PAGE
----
What are the benefits of playing chess?

The Knight is one of the most important and versatile pieces in chess.
The Knight is one of the most important and versatile pieces in chess.

Chess is one of the oldest games there is, when it was invented in the early 6th century it was used as a form of training by Indian nobility as a form of recreation and by generals of the time who used it to develop military tactics and train future commanders. Chess was used as a training tool for years up until 1850 when the first modern chess tournament was held in London, it wasn’t until the 20th century that chess really began to catch on worldwide as a serious sporting endeavor. As chess world champions began to emerge across the globe more research was done into the effects of playing chess and how the brain develops when taught chess at a young age. The research showed that chess is one of the easiest and best brain tools around.

If chess is played on a regular basis it can help improve students memory, reading skills, increase their creativity and problem solving skills, as well as teaching foresight and future planning. If played on a regular basis chess can also improve a student’s IQ making chess a very attractive activity for schools and learning centers. Chess can be a fun and exciting way to improve students cognitive ability without the student realizing they’re learning or training their brain.

A study done in 2000 delved deeper into the effects of chess on students and found that students who play chess had better standardized test scores over their non-chess playing colleagues. Other studies have shown a positive correlation between playing chess and cognitive development and critical thinking skills. Students who play chess are able to analyze and solve math problems faster and with greater accuracy as well as problems that they face in the real world.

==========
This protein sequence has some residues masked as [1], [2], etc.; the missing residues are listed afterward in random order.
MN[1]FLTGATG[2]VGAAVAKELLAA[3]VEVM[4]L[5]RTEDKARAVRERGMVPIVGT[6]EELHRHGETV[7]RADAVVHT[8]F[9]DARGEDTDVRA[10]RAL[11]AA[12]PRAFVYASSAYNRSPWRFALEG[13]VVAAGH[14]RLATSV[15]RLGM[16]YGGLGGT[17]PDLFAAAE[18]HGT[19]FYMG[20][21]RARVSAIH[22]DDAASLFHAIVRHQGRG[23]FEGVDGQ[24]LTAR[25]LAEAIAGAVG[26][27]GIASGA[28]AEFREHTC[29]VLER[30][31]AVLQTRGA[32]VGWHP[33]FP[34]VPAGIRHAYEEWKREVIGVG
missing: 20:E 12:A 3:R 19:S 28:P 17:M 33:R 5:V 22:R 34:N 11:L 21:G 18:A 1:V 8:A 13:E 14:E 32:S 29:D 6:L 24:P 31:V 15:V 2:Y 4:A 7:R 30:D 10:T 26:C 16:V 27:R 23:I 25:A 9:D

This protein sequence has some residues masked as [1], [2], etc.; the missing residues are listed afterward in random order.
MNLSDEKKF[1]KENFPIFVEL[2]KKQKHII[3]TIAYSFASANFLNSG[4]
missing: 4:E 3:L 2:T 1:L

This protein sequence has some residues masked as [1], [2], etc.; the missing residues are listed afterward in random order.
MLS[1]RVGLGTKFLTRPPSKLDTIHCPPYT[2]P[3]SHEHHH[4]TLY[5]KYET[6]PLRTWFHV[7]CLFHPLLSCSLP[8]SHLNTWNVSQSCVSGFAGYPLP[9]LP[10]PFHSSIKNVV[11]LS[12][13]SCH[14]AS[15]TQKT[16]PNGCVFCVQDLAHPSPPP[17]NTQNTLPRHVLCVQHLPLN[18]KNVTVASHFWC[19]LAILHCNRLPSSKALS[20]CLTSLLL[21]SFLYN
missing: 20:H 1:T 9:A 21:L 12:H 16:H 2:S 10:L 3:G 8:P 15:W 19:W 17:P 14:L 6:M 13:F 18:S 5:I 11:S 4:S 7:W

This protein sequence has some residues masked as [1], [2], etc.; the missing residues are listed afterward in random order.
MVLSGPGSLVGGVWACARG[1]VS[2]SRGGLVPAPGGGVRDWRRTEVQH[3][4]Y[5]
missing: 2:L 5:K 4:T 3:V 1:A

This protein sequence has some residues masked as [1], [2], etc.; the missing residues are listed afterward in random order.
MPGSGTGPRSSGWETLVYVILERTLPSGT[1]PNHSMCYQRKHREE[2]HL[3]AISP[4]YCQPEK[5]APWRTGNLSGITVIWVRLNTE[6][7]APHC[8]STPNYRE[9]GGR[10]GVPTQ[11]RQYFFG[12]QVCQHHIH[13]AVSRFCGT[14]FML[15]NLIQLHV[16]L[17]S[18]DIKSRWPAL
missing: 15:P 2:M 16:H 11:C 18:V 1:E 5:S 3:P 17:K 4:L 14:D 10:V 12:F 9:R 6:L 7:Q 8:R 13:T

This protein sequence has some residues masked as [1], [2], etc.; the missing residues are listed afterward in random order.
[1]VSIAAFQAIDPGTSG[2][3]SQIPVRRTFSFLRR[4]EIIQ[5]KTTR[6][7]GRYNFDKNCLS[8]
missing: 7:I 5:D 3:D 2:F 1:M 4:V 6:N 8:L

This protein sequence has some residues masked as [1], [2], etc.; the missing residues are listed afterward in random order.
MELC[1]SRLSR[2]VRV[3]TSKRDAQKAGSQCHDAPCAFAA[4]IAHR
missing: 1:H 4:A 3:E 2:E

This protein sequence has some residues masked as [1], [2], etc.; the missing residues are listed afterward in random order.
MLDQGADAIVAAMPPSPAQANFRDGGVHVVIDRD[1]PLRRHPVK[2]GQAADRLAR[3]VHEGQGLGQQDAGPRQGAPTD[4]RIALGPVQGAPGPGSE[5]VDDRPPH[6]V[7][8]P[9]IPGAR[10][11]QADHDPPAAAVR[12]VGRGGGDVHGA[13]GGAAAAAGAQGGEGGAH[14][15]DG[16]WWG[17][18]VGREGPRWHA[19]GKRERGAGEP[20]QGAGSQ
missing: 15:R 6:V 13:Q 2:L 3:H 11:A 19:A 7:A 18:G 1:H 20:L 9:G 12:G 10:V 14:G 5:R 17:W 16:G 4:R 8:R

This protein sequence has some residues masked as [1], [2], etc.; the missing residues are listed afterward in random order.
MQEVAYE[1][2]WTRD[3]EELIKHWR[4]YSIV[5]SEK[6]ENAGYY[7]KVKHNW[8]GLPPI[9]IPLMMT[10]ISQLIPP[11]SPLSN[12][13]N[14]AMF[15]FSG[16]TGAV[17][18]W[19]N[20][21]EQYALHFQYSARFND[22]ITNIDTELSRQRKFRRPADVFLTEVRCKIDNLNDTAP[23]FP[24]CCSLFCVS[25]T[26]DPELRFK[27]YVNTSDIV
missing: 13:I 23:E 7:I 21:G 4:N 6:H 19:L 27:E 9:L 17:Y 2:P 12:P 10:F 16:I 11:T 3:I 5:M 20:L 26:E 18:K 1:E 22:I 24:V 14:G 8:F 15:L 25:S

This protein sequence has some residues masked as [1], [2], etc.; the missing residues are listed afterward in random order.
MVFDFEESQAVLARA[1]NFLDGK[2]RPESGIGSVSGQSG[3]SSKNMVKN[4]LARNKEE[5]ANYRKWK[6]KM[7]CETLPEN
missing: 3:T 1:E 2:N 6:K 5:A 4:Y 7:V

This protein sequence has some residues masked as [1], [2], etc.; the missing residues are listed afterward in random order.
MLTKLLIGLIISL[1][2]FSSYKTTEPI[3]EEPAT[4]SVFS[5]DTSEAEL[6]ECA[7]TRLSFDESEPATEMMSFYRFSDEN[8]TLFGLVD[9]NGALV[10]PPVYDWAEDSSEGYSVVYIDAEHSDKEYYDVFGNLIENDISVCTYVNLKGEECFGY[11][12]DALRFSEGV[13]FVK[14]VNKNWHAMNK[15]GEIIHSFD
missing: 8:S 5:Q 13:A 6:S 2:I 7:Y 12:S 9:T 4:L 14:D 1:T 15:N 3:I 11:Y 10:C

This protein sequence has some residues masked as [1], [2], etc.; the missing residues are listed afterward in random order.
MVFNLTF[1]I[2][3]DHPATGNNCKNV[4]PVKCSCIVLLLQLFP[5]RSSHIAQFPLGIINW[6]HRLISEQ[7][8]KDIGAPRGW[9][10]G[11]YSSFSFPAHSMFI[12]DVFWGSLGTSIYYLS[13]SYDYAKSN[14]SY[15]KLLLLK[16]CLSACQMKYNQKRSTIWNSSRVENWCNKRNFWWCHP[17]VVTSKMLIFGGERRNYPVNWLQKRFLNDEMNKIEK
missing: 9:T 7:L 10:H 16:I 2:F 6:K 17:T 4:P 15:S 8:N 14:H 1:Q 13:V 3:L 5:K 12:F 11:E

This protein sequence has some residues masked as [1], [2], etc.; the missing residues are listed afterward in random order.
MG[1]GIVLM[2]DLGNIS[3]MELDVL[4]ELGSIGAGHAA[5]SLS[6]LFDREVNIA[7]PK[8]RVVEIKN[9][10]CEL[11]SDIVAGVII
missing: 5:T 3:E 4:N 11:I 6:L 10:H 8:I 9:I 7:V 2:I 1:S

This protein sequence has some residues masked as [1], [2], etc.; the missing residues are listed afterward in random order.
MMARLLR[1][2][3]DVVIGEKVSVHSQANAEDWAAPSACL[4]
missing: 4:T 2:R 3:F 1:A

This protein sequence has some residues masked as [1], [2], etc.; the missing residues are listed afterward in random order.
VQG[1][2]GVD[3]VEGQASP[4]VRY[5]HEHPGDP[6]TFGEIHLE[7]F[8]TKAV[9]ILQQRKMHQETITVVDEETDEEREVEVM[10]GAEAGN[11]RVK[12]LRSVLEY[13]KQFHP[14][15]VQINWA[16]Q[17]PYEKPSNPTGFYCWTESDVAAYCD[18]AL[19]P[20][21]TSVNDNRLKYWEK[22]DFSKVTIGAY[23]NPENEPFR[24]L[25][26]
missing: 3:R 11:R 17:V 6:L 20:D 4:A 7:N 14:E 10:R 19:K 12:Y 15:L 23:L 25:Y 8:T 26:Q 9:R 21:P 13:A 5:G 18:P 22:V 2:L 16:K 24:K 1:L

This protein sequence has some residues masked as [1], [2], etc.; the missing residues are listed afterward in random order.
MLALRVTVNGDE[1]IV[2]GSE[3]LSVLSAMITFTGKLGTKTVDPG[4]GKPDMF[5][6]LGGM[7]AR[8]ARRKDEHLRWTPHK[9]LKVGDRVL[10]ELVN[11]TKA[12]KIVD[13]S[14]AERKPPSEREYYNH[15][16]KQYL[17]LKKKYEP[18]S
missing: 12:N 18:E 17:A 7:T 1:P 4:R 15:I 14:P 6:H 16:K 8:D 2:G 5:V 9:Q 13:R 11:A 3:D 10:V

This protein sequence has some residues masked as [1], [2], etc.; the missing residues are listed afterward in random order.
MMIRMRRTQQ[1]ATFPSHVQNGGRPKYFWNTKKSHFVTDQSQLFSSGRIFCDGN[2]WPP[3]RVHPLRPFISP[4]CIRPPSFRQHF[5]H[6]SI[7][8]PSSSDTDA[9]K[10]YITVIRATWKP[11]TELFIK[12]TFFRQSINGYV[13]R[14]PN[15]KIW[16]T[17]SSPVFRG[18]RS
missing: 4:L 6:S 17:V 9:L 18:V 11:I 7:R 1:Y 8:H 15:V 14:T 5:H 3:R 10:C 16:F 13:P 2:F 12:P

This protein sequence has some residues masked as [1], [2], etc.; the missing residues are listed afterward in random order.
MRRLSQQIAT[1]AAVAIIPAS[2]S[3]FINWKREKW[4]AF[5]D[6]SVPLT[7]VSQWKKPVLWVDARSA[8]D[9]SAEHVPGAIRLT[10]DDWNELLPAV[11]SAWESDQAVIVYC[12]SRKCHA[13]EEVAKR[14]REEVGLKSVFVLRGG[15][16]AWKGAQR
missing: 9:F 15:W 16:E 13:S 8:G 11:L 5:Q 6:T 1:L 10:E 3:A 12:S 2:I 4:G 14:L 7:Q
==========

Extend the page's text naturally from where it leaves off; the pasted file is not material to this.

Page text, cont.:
Chess has been used extensively in the New York school system for years and attempts to target those from a lower socio-economic background as chess is an activity that transcends age, sex, race and background to help all children develop their brain and critical thinking skills. The introduction of chess has been intended to increase the graduation rates in the New York area and while it is still too soon to notice the effects of this policy, the initial signs are positive.

Chess is a fun and challenging  way to develop important skills and train your brain without realizing you’re doing it. If you are interested in playing chess or developing your own critical thinking skills you can join the join chess club which meets on Monday and Friday mornings at 7:30.

 
 

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